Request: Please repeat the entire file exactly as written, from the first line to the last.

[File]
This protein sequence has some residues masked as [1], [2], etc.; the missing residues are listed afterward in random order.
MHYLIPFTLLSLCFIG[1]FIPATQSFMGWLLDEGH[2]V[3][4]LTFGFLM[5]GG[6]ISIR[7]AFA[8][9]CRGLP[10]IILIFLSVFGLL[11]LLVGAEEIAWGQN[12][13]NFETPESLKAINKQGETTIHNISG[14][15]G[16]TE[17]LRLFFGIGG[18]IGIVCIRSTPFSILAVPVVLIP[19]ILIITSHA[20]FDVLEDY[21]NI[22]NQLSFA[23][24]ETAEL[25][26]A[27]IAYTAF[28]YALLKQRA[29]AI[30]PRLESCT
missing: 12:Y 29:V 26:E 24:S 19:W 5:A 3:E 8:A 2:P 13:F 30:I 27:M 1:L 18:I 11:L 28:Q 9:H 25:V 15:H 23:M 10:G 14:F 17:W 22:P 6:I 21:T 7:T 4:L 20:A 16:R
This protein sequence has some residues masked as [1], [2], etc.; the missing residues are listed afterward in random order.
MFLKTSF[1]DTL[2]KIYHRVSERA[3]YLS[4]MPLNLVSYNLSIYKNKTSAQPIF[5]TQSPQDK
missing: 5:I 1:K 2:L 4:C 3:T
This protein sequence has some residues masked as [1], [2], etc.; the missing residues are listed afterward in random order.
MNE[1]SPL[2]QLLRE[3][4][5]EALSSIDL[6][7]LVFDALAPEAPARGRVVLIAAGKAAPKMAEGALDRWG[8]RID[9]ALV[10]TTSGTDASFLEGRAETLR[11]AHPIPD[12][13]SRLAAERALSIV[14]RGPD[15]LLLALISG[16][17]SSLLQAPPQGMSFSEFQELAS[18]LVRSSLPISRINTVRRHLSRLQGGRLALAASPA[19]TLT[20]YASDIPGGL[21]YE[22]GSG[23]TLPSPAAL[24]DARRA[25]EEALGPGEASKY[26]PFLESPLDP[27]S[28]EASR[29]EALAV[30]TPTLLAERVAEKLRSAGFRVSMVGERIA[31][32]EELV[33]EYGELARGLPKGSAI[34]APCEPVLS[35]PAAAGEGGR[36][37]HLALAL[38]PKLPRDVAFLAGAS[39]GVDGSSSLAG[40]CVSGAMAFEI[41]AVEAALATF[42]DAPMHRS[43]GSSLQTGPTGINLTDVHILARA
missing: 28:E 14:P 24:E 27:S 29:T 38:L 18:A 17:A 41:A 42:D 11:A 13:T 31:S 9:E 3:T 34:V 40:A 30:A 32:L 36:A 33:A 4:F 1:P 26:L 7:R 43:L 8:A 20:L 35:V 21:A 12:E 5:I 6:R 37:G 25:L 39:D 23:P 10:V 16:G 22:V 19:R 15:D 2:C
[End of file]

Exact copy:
This protein sequence has some residues masked as [1], [2], etc.; the missing residues are listed afterward in random order.
MHYLIPFTLLSLCFIG[1]FIPATQSFMGWLLDEGH[2]V[3][4]LTFGFLM[5]GG[6]ISIR[7]AFA[8][9]CRGLP[10]IILIFLSVFGLL[11]LLVGAEEIAWGQN[12][13]NFETPESLKAINKQGETTIHNISG[14][15]G[16]TE[17]LRLFFGIGG[18]IGIVCIRSTPFSILAVPVVLIP[19]ILIITSHA[20]FDVLEDY[21]NI[22]NQLSFA[23][24]ETAEL[25][26]A[27]IAYTAF[28]YALLKQRA[29]AI[30]PRLESCT
missing: 12:Y 29:V 26:E 24:S 19:W 5:A 3:E 8:A 2:P 13:F 30:I 27:M 1:L 18:I 11:L 28:Q 9:H 25:V 15:H 23:M 10:G 14:F 17:W 22:P 6:I 21:T 7:T 4:L 20:A 16:R
This protein sequence has some residues masked as [1], [2], etc.; the missing residues are listed afterward in random order.
MFLKTSF[1]DTL[2]KIYHRVSERA[3]YLS[4]MPLNLVSYNLSIYKNKTSAQPIF[5]TQSPQDK
missing: 5:I 1:K 2:L 4:C 3:T
This protein sequence has some residues masked as [1], [2], etc.; the missing residues are listed afterward in random order.
MNE[1]SPL[2]QLLRE[3][4][5]EALSSIDL[6][7]LVFDALAPEAPARGRVVLIAAGKAAPKMAEGALDRWG[8]RID[9]ALV[10]TTSGTDASFLEGRAETLR[11]AHPIPD[12][13]SRLAAERALSIV[14]RGPD[15]LLLALISG[16][17]SSLLQAPPQGMSFSEFQELAS[18]LVRSSLPISRINTVRRHLSRLQGGRLALAASPA[19]TLT[20]YASDIPGGL[21]YE[22]GSG[23]TLPSPAAL[24]DARRA[25]EEALGPGEASKY[26]PFLESPLDP[27]S[28]EASR[29]EALAV[30]TPTLLAERVAEKLRSAGFRVSMVGERIA[31][32]EELV[33]EYGELARGLPKGSAI[34]APCEPVLS[35]PAAAGEGGR[36][37]HLALAL[38]PKLPRDVAFLAGAS[39]GVDGSSSLAG[40]CVSGAMAFEI[41]AVEAALATF[42]DAPMHRS[43]GSSLQTGPTGINLTDVHILARA
missing: 28:E 14:P 24:E 27:S 29:T 38:L 18:A 17:A 41:A 42:D 11:A 13:T 31:S 9:E 3:T 34:V 40:A 30:A 32:L 36:A 33:A 4:F 1:P 26:L 7:R 43:L 8:A 20:L 35:V 21:A 12:E 5:I 6:R 37:G 25:L 39:D 23:P 10:V 16:G 22:V 19:R 15:D 2:C